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Question: Is the OP correct?
yes - 77 (38.5%)
no - 100 (50%)
yes and no (my logic is posted in the thread) - 23 (11.5%)
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Author Topic: "Failure to Understand Bitcoin Could Cost Investors Billions" (Bitcoin's flaws)  (Read 42100 times)
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AnonyMint
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March 06, 2014, 04:26:53 AM
 #241

Vlad this is for you bro.

https://bitcointalk.org/index.php?topic=500994.msg5539769#msg5539769

PS: AnonyMint is right, once QCs appear Bitcoin will be f***ed. At least noone has offered a good solution to avoid this.

I think the community has grown tired of hearing me say I know solutions but haven't released them yet. I will give a small tidbit gift (giving away my secrets before I can implement them) to the community now, so they will realize I am not all talk and no action.

I added the following partial "solution" to Wikipedia yesterday:

https://en.wikipedia.org/wiki/Lamport_signature#Short_keys_and_signature

Now I go quiet if I can.

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March 06, 2014, 04:46:51 AM
 #242

I wish I understood this software stuff better to fully appreciate it. 

Thanks.

Good luck with your project, if you ever decide to make it a reality.


The Original Bitcoin Clone:  www.IXcoin.net
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March 06, 2014, 05:12:58 AM
 #243

Vlad, I wrote an explanation for you and others.

https://bitcointalk.org/index.php?topic=500994.msg5540305#msg5540305

For the laymen, most public key cryptography (e.g. RSA and Bitcoin's ECDSA and Zerocoin) is based on number theoretic assumptions such as the difficulty in factoring discrete logarithms which makes them impossible to crack (at sufficient bit lengths) with current computers. However, quantum computing would (in theory) enable Shor's algorithm which reduces these factoring problems from exponential to polynomial time. Thus what would have required a zillion years to crack can be cracked in reasonable time to make it practical.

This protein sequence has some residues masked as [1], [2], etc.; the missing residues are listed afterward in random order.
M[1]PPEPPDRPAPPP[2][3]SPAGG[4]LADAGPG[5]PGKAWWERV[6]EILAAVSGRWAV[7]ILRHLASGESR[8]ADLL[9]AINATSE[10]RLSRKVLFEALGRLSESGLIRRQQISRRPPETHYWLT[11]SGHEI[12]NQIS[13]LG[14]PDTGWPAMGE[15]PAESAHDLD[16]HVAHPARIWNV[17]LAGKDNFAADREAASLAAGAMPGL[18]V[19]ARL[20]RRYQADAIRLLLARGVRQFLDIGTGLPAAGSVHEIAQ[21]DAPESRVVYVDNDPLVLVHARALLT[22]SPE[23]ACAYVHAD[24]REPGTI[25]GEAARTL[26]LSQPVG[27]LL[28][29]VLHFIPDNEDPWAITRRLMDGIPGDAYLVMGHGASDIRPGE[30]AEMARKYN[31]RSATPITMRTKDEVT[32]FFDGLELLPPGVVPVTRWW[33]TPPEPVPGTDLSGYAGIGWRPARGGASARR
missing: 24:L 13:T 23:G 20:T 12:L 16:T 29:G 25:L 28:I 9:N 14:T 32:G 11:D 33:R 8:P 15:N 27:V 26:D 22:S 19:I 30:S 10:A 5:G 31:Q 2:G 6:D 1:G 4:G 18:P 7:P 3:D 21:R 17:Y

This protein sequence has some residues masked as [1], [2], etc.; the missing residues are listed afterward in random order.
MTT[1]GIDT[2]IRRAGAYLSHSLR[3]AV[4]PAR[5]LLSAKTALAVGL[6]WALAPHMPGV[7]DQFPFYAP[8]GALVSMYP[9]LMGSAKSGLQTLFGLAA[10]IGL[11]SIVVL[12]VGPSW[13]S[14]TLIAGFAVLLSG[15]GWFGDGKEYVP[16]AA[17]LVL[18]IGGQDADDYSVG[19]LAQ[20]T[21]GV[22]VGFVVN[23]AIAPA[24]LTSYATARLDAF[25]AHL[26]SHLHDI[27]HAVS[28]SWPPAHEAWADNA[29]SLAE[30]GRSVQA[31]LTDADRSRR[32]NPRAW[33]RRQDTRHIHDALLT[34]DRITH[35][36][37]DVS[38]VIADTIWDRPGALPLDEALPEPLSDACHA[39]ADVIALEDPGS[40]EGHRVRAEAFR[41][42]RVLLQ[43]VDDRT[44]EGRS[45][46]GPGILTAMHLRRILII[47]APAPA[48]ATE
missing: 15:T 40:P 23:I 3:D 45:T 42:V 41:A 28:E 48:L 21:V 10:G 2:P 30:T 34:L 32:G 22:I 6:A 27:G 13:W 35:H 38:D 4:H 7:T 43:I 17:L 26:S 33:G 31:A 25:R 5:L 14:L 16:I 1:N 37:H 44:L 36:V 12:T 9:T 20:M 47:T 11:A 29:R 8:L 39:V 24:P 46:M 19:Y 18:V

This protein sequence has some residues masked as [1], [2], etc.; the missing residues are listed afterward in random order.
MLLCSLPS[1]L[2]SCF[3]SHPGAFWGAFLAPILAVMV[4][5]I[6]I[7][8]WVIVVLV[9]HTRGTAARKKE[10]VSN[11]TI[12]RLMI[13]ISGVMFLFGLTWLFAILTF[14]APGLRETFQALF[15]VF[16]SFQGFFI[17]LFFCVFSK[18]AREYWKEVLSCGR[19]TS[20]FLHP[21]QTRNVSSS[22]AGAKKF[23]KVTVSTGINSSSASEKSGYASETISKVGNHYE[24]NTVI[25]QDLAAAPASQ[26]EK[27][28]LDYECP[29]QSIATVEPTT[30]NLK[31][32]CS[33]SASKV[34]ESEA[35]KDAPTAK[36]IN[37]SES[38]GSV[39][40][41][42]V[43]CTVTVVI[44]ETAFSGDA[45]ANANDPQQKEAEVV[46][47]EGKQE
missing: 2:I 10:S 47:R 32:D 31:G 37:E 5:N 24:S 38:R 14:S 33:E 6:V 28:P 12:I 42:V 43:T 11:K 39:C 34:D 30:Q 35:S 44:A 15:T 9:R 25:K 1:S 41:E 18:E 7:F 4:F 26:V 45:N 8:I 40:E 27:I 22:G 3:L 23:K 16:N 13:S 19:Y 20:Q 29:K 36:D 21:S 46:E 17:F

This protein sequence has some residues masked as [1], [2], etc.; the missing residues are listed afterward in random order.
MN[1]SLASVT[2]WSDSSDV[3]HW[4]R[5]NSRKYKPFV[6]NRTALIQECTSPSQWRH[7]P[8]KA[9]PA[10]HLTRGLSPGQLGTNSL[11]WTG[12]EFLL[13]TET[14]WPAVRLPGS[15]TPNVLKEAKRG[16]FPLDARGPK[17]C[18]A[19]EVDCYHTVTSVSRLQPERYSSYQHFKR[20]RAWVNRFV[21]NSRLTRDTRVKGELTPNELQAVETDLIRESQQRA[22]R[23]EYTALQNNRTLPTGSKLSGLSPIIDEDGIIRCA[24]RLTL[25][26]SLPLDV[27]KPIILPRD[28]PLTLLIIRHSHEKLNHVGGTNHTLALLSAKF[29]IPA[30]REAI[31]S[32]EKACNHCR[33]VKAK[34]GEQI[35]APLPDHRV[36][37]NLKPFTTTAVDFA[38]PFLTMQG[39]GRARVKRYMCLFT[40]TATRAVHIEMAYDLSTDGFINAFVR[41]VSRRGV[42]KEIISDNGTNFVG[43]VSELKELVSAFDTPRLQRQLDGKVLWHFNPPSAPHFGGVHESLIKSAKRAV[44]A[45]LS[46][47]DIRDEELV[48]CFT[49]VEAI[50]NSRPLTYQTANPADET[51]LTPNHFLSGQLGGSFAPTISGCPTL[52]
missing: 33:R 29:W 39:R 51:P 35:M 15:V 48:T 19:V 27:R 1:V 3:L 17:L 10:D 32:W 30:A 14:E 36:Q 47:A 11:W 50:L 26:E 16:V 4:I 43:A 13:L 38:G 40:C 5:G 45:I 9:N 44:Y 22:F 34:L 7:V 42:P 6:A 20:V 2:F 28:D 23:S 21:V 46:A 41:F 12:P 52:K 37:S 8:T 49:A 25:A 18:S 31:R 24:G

However, cryptographic hash functions do not rely on number theoretic assumptions. Instead they rely on the assumption of asymptotically perfect random distribution of the input to the output, which can be somewhat verified like this. Thus they can't be cracked with Shor's algorithm and only Grover's algorithm can be applied with a quantum computer. Thus they remain exponential time, and only the bit lengths (exponents) get effectively halved.

Lamport signatures use only cryptographic hashes. One of the problem with employing them in a blockchain has been they take up much space (either for the public key or the signature or both), but I just published a discovery in my prior post which enables making them smaller in exchange for more computation.

This discovery makes Lamport signatures more practical for blockchains than they were before, but still they are not as small as number theoretic public key cryptography.

Unfortunately I don't think this will work for Bitcoin, at least not until they implement pruning of the UXTO, but it can work in an altcoin.

I currently see no way to make Zerocoin resistant to Shor's algorithm, but I am still researching this. But Zerocoin is mostly useless any way because of pattern analysis on coin amounts.

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March 06, 2014, 05:44:40 AM
 #244

Most humans think that political discussion will make any difference in the outcome.

In the burgeoning Knowledge age, the outcomes will be increasingly decided by technology and the macro-economics.

https://bitcointalk.org/index.php?topic=503258.msg5540510#msg5540510

1.  Create a bitcointalk account.  
2.  Make lots of posts to become a "Sr. Member" so you have a pretense of credibility.
3.  Create long posts enumerating the possible ways Bitcoin is flawed.
4.  Claim bitcoin will fail.  Posture as being "pro cryptocurrency", yet offer no real solutions.
5.  Paint "doomsday" scenarios to spread fear.
6.  Be sure to mention the NSA ,the NWO, the FBI, and the elite will either stop Bitcoin or secretly created Bitcoin.
7.  Debate endlessly with people.  Make sure your posts get more than 100 replies so they become "very hot topics".
8.  When you can't refute a point, either ignore it or use an ad hominem attack.
9.  Make yourself look really smart by referencing advanced topics and/or claiming 'credentials'.
10. Link back to your own posts to create more views and controversy.